Wednesday, July 08, 2009

Too Much of a Bad Ass for Bears, Too Revolting for Ticks: Part I

This weekend I completed my longest backpacking trip ever. Of course, I've only been backpacking for a little more than two years now and I've never been out more than one night before, but this is a milestone for me so you can just sit there and take this story like a man. A couple of weeks ago the husband of one of K's friends asked me if I was interested in hiking the Georgia section of the Appalachian Trail over the course of a week. After a few e-mails and realized obligations on my part, the week-long hike on the AT turned into a three-day hike of an improvised loop in the Cohutta Wilderness. Downgrading sucks, but the Cohutta Wilderness rocks.

First, let's just say that when we left the guy's house around 11 a.m. on Friday, it was already about 85 degrees. When we pulled up to the Jacks River trail head sometime between noon and 1 p.m., it was only 72. The fact that the entire wilderness area seems to always be at least 10 degrees cooler than the rest of this infernal state is only one of the reasons that I love the Cohutta. There are a ton of trails, and every one of them has the bare minimum of upkeep. No bridges over river crossings. Plenty of isolated camp sites. Miles upon miles of trails that can be hiked without ever seeing even an unpaved road. The trails are clear enough that you won't get lost unless you're a retard, but sometimes you have to work a little to find your way from one point to the next or to pick up an intersecting trail. The toughest ones usually do have signs, though. It was also the site of my first backpacking trip in the June of last year. In other words, I just compared the Cohutta Wilderness to my first sexual experience. Even if I was bumbling and nervous, she was beautiful and usually quite kind.

Nostalgia aside, I was kind of pumped to try out some of the other trails in the Cohutta. I let the other guy plan our route and he came up with a 30-plus-mile route that started with the Jacks River Trail and continued on to the Hickory Ridge, East Cowpen, Panther Creek, Conasauga River, Hickory Creek, and Rice Camp trails to get back to the Jacks River Trail.

The first day went pretty well, except for the bear of course. Our first night on the trail, I was sitting there eating my rehydrated lasagna when I looked up to see a full-grown black bear walking into our camp. The damn thing had its nose to the ground, probably tracking the scent of my luscious backpacking lasagna, and hadn't noticed that there were two guys and a freaking dog camping in the middle of its path. I called out to my hiking partner in a normal voice, "Daniel, bear," wondering just what the hell I was going to do if the bear didn't notice us or decided our food was worth a fight. Would poking it in the eye with one of my trekking poles do much good? Maybe I could set it on fire with a waterproof match. Maybe Daniel was some sort of secret master of violence masquerading as an engineer. Unfortunately, Daniel was busy hanging up wet socks and the like on a rope to dry over by the river and didn't hear a word I said, so I repeated a little more loudly, "Daniel, Bear!" as I stood up, getting ready to see if I could get in a cheap shot at the bear's nuts, if it had any, before it could rip off my scalp and steal my supper. That lasagna was damn good, I tell you. Well, the increase in volume got Daniel's attention and the motion got the bear's attention. Daniel turned around just in time to see the bear back up so fast that it fell on its ass before hauling butt up the hill to get away from my imposing physique. That's right, my sheer presence scared the poop out of a black bear. I think it even wet itself a little. The weird part is that I didn't. I really think I reacted a little too calmly to the sudden unexpected presence of a carnivore that rivals me in size. I'm a big dude, but I lack the fangs or the killer instinct. I would have felt a little guilty about kicking a bear's testes, setting it on fire, or poking it in the eye with a trekking pole even if it was done in self defense. That being said, I didn't exactly sleep the sound sleep of the innocent that night, but then I never do while camping on the trail.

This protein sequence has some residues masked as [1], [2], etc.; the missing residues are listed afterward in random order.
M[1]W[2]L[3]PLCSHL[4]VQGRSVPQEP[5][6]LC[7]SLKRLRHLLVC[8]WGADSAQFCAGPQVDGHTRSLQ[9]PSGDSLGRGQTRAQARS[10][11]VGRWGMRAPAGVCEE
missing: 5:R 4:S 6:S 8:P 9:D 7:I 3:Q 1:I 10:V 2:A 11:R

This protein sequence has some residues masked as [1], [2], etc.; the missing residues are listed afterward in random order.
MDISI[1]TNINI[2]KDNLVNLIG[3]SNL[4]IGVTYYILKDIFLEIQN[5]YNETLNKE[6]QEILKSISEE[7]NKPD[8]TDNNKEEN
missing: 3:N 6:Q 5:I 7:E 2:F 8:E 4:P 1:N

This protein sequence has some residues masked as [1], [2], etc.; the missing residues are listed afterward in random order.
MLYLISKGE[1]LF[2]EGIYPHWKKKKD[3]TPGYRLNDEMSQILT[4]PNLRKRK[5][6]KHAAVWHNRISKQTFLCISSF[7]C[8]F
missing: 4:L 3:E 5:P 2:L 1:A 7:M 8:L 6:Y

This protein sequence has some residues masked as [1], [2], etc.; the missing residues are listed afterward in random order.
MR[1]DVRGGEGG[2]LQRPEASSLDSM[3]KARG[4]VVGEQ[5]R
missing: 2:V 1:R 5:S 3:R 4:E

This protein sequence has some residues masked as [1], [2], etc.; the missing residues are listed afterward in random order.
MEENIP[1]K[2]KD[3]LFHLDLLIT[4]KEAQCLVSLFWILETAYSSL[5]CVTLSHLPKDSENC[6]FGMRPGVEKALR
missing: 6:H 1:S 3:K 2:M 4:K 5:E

Oh, and despite the fact that the bear was almost close enough to pee on, the stupid dog my friend brought along on the trail never seemed to notice anything amiss.

To be continued...


Julie said...

Kudos. you spend much less time in a much less exotic natur than mickey and you just produced a much more compelling wild animal encounter story than he has.

A Free Man said...

Have you ever read Bill Bryson's book about hiking the Appalachian Trail. There's a similar story of a bear encounter that is almost as good as this one.

Jacob said...

I haven't, but it's on my to-read list.